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Zhao S , Torres A , Henry RA , Trefely S , Wallace M , Lee JV , Carrer A , Sengupta A , Campbell SL , Kuo YM , Frey AJ , Meurs N , Viola JM , Blair IA , Weljie AM , Metallo CM , Snyder NW , Andrews AJ , Wellen KE
ATP-Citrate Lyase Controls a Glucose-to-Acetate Metabolic Switch
Cell Rep. 2016 Oct 18;17(4) :1037-1052
PMID: 27760311    PMCID: PMC5175409    URL: https://www.ncbi.nlm.nih.gov/pubmed/27760311
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Mechanisms of metabolic flexibility enable cells to survive under stressful conditions and can thwart therapeutic responses. Acetyl-coenzyme A (CoA) plays central roles in energy production, lipid metabolism, and epigenomic modifications. Here, we show that, upon genetic deletion of Acly, the gene coding for ATP-citrate lyase (ACLY), cells remain viable and proliferate, although at an impaired rate. In the absence of ACLY, cells upregulate ACSS2 and utilize exogenous acetate to provide acetyl-CoA for de novo lipogenesis (DNL) and histone acetylation. A physiological level of acetate is sufficient for cell viability and abundant acetyl-CoA production, although histone acetylation levels remain low in ACLY-deficient cells unless supplemented with high levels of acetate. ACLY-deficient adipocytes accumulate lipid in vivo, exhibit increased acetyl-CoA and malonyl-CoA production from acetate, and display some differences in fatty acid content and synthesis. Together, these data indicate that engagement of acetate metabolism is a crucial, although partial, mechanism of compensation for ACLY deficiency.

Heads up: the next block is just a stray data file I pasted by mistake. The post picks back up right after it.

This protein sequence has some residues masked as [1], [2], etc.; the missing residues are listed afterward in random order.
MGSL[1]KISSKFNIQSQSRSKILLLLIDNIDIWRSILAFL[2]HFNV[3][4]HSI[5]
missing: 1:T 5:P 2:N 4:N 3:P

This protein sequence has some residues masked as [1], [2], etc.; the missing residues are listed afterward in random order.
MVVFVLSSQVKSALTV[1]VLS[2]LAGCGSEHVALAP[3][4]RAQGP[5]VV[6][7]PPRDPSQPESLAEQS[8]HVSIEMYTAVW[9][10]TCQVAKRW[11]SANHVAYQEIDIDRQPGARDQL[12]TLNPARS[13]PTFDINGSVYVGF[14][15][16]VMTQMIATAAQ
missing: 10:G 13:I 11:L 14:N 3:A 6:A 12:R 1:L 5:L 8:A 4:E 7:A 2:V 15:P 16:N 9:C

2211-1247 Zhao, Steven Torres, AnnMarie Henry, Ryan A Trefely, Sophie Wallace, Martina Lee, Joyce V Carrer, Alessandro Sengupta, Arjun Campbell, Sydney L Kuo, Yin-Ming Frey, Alexander J Meurs, Noah Viola, John M Blair, Ian A Weljie, Aalim M Metallo, Christian M Snyder, Nathaniel W Andrews, Andrew J Wellen, Kathryn E Journal article United States Cell Rep. 2016 Oct 18;17(4):1037-1052. doi: 10.1016/j.celrep.2016.09.069.